An enteroscopy (also called a push enteroscopy) is a medical test that is used to look at the inside of the small bowel. It is a type of endoscopy procedure that may be used in the diagnosis and management of several different types of digestive conditions. This test is done using a special tool called a push enteroscope (or sometimes by using a pediatric colonoscope).
The enteroscope is a long, flexible tube with a camera on the end that is inserted through the mouth, down into the esophagus and stomach, and into the duodenum (the first portion of the small intestine). With the use of the enteroscope, a physician can actually see the inside of the digestive tract, including the stomach and small intestine, and take one or more small pieces of tissue (a biopsy) for study. In addition, because the small intestine is being accessed, it may be possible to administer therapy, such as removing a polyp.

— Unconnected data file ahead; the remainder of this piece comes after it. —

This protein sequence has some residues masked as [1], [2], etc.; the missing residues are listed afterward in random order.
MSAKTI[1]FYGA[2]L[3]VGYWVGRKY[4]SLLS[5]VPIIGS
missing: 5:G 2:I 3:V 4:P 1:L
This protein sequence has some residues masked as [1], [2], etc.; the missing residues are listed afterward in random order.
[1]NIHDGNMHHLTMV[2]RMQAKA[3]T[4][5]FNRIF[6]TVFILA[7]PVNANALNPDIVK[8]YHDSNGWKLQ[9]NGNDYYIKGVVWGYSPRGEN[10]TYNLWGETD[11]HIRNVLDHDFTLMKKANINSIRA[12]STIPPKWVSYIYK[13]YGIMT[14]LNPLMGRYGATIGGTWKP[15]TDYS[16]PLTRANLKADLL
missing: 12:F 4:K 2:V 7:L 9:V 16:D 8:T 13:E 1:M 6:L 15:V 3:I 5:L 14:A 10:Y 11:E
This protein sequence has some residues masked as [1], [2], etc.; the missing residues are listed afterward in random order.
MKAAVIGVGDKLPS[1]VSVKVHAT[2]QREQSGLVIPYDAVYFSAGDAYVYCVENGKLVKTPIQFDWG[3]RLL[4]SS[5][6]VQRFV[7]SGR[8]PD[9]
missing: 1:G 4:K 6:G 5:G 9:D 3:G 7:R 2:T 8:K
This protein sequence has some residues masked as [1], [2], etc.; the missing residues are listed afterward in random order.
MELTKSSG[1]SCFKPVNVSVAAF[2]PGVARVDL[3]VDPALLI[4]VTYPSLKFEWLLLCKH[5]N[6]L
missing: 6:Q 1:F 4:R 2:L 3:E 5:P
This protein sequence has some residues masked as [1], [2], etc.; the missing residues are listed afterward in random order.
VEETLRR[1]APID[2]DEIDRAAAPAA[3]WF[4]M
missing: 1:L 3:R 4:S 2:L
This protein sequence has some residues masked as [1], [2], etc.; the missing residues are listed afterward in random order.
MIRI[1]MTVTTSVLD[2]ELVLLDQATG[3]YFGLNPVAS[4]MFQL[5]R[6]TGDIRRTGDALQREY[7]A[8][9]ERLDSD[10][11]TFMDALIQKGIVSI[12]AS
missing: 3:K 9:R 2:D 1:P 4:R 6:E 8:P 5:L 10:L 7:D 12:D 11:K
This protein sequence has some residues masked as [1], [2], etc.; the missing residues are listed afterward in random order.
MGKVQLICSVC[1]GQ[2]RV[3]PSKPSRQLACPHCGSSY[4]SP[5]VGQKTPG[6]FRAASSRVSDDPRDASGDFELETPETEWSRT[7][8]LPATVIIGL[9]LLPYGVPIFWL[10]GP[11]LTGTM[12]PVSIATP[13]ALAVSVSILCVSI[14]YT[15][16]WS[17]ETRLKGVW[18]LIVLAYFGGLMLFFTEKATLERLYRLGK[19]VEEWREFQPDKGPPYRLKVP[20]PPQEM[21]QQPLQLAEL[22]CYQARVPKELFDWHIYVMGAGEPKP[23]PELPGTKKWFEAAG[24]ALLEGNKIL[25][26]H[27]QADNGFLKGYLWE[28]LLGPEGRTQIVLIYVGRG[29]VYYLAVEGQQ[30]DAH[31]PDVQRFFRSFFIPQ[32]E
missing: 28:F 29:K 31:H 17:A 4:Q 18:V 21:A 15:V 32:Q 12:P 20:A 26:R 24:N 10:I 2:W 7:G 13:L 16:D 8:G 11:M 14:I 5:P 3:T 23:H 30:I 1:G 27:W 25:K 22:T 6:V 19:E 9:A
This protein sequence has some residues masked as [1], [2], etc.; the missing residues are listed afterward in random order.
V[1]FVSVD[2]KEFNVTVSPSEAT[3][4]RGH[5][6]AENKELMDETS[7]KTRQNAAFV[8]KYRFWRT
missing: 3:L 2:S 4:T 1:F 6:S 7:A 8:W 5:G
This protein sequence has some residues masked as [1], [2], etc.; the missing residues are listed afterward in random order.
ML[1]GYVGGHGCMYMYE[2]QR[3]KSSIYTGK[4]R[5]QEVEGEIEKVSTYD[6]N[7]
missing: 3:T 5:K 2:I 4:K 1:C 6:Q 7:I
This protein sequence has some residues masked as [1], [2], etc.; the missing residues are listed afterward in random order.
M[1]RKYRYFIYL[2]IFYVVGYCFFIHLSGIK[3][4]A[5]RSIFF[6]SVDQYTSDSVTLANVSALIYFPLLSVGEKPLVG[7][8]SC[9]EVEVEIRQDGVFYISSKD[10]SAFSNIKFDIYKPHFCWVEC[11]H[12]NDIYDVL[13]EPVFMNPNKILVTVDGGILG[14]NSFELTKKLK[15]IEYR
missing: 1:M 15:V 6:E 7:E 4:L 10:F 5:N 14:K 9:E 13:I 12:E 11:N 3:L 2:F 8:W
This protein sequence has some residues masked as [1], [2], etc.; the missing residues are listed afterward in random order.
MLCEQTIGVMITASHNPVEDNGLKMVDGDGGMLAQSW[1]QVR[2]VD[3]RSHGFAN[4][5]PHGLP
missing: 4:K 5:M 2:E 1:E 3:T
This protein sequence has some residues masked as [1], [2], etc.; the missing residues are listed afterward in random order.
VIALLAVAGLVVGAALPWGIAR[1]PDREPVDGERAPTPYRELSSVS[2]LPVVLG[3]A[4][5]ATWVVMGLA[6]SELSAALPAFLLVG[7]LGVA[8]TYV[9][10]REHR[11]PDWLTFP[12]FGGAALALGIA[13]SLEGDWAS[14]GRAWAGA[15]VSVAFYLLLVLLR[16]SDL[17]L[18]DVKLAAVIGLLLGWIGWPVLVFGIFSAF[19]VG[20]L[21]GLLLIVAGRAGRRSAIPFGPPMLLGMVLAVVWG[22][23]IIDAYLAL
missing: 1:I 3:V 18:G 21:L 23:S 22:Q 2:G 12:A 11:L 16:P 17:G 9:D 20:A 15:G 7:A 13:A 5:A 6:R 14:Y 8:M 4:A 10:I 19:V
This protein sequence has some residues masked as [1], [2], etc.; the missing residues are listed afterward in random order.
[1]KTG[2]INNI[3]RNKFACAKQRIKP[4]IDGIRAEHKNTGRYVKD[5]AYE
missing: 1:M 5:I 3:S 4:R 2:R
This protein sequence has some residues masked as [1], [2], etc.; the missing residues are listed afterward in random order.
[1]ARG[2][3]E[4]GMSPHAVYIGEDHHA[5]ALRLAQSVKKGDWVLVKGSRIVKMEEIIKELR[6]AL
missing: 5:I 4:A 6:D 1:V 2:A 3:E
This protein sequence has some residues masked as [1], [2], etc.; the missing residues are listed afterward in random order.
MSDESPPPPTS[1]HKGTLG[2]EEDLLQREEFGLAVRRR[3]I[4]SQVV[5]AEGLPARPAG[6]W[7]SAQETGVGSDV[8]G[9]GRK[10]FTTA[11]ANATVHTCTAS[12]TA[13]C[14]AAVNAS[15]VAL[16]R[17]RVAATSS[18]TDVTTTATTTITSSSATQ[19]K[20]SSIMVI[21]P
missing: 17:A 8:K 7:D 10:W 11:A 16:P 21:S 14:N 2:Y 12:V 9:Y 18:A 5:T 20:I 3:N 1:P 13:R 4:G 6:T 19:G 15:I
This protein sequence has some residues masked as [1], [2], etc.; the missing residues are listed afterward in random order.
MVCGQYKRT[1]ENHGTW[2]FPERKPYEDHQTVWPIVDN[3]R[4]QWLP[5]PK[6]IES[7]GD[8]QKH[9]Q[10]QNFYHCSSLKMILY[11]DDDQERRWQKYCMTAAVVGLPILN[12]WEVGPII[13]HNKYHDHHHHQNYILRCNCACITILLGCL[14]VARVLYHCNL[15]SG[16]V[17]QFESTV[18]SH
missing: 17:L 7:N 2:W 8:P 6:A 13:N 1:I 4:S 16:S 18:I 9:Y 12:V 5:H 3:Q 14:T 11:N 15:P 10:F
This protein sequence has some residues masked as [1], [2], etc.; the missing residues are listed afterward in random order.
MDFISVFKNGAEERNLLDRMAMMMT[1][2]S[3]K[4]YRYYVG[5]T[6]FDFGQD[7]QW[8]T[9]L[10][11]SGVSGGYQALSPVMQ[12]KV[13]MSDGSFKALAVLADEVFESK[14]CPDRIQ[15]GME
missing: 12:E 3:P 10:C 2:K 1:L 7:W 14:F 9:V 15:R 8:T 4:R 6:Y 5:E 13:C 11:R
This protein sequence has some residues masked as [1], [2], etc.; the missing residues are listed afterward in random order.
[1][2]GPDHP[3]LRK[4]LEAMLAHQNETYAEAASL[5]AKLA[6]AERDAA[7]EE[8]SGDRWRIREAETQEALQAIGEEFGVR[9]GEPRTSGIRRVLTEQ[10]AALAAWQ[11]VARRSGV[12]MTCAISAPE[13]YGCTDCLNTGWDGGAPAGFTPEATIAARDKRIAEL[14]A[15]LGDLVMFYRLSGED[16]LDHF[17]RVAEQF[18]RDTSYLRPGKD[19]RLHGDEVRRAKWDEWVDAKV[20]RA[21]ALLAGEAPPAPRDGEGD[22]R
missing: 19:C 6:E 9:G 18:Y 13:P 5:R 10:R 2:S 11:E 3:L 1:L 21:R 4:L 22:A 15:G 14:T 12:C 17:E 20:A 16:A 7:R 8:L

Some enteroscopes have latex balloons in them and are used for double-balloon enteroscopy (DBE) or single-balloon enteroscopy (SBE). The endoscope has another tube inside it that can be used to reach further into the small intestine. The balloons are used during the test to anchor the endoscope in the digestive tract.
This technique may help see further into the digestive tract, sometimes into the last part of the small intestine, which is called the ileum. These techniques usually require specialized training to administer and make take longer to complete.